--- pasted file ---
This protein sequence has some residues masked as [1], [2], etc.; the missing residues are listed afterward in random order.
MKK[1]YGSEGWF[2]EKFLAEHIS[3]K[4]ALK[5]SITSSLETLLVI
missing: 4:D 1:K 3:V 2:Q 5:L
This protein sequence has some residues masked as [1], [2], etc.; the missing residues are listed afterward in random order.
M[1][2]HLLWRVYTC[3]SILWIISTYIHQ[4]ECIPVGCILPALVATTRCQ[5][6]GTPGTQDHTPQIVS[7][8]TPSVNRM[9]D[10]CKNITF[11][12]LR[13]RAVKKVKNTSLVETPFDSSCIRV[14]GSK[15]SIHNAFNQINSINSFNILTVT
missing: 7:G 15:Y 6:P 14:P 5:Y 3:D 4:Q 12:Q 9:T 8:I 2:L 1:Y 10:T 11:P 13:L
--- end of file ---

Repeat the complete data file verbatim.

This protein sequence has some residues masked as [1], [2], etc.; the missing residues are listed afterward in random order.
MKK[1]YGSEGWF[2]EKFLAEHIS[3]K[4]ALK[5]SITSSLETLLVI
missing: 4:D 1:K 3:V 2:Q 5:L
This protein sequence has some residues masked as [1], [2], etc.; the missing residues are listed afterward in random order.
M[1][2]HLLWRVYTC[3]SILWIISTYIHQ[4]ECIPVGCILPALVATTRCQ[5][6]GTPGTQDHTPQIVS[7][8]TPSVNRM[9]D[10]CKNITF[11][12]LR[13]RAVKKVKNTSLVETPFDSSCIRV[14]GSK[15]SIHNAFNQINSINSFNILTVT
missing: 7:G 15:Y 6:P 14:P 5:Y 3:D 4:Q 12:Q 9:T 8:I 2:L 1:Y 10:T 11:P 13:L